By: Takara Brownridge
What is Interactive Writing?
How is this interactive?
Essential Parts Of Interactive Writing
- Experience: The piece that is to be written is one that reflects an experience that the students have had in the classroom.
- Pre-Write: The teachers and the students together figure out the context of the writing.
- Compose: The teacher and the student begin discussing specific content that will go into the writing. With the teacher asking questions to make sure that the sentences they are wanting to write are appropriate.
- Share Pen: The teacher begins the sentence or the interactive writing piece and then the students take turns adding on to what has been written before.
- Review: Once the message is complete the teacher will go over what has been written to reinforce the rules of writing.
- Extend: The piece that has been write is still used to look back on for this students. The piece can be hung up for students to see and analyze again and again.
Is it useful?
Interactive writing can be a very useful technique in the classroom. It can help students to develop their writing skills and become more familiar with the writing process as well. Being able to use the previous writings to look at for a reference makes this strategy useful in the classroom. Also because it is backed by research, this method of teaching writing is one that should be given a shot in the classroom.
Seven Points of Preperation
2. Consider Carefully the Time of Day to Deliver the Lesson: Doing interactive writing at the appropriate time is important. This technique for teaching writing takes a lot of focus from the students to complete. So there needs to be no distractions. Examples given from the text: in the morning, after recess, and after lunch.
3. Create a Comfortable Space Near Writing Resources: Making sure that the students are near the teacher and the teacher is near the students helps to make a better connection when they students begin writing.
4. Use Highly Visible Materials: Using too many colors or paper without lines can be a distraction for students. It is best to use a bold black marker and lined paper for the students to be able to see.
5. Prepare to Make Thoughtful Teaching Decisions: Interactive writing will only be effective if the lesson is planned and well thought out. The teacher must first make sure they know where their students need extra support to be able to implement this technique correctly.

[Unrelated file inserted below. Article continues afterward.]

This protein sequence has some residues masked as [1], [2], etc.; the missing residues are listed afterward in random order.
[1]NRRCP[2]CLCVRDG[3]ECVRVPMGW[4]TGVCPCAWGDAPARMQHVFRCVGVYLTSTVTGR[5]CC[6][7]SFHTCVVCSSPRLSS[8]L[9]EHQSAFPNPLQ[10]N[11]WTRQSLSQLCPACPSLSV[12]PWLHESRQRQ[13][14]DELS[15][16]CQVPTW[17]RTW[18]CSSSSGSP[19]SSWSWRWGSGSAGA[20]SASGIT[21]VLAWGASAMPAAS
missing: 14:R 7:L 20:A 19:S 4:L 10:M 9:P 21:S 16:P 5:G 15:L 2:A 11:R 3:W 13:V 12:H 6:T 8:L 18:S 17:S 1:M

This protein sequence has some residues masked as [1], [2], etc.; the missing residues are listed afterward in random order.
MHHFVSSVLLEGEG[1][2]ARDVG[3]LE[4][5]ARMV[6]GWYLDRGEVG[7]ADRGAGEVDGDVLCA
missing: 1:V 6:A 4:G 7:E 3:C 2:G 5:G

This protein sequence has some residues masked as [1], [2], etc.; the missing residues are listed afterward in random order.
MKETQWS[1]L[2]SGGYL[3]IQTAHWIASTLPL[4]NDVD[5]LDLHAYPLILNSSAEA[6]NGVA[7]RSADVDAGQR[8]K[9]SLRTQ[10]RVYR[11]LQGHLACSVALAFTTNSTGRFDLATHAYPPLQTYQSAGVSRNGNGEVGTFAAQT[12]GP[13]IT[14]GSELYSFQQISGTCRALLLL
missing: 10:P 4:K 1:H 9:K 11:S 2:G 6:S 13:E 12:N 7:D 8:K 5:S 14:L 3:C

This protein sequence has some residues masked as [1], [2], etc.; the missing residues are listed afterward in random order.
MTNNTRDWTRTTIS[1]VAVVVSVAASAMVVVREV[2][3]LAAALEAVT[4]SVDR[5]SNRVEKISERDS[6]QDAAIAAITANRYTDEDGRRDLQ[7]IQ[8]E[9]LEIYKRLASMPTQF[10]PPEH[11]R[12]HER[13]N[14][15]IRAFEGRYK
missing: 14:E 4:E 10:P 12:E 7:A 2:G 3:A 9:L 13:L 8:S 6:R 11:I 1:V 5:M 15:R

6. Keep all Students Engaged: These lessons must be fast, brief, and effective. In order to keep th students interest throughout the lesson. The teacher must make sure that the students who are not writing are engaged as well. Examples include writing in the air or practicing on dry erase boards as well.
7. Be Patient with Yourself: This is going to take time to get right. The first writing make take up to a few weeks to complete. Once a routine is established then the process may go easier that the beginning.
Four Key Shifts
- Lesson Flow: Fluid and Dynamic: When the students are younger only one sentence is written because they are not as fluid in their writing. Once the students become more familiar with the writing and the writing process, there will be more flow between the share pen portion.
- Share the Pen: Modifications in Pace, Discussion, and Medium: In pre-kindergarten through first grade the teacher and the student share the pen. By second grade the students may be writing several words or phrases. 3-5 the students can talk about conventions before the begin writing their sentences.
- Lesson Frequency and Duration: Less and More: During the beginning of implementing this strategy, youngers students need to practice everyday whereas orders students do not need to do this daily. First grade classrooms average lesson should be 10-15 minutes long but as their attention spans grow, students are able to absorb more information in grade 2-5 and lessons should go up to about 20-30 minutes.
- Teaching Points: Expand and Extend Around Genre: Make sure that the topic is engaging and interesting to the students.
2. Do you think this can really work for older students?
3. How would you implement this strategy into the classroom?
4. How could this be presented to the school administration?
5. Have you seen this done before? Was it effective?
1. Roth, K., & Dabrowski, J. (2014). Extending Interactive Writing into Grades 2-5. The Reading Teacher, 68(1), 33-44.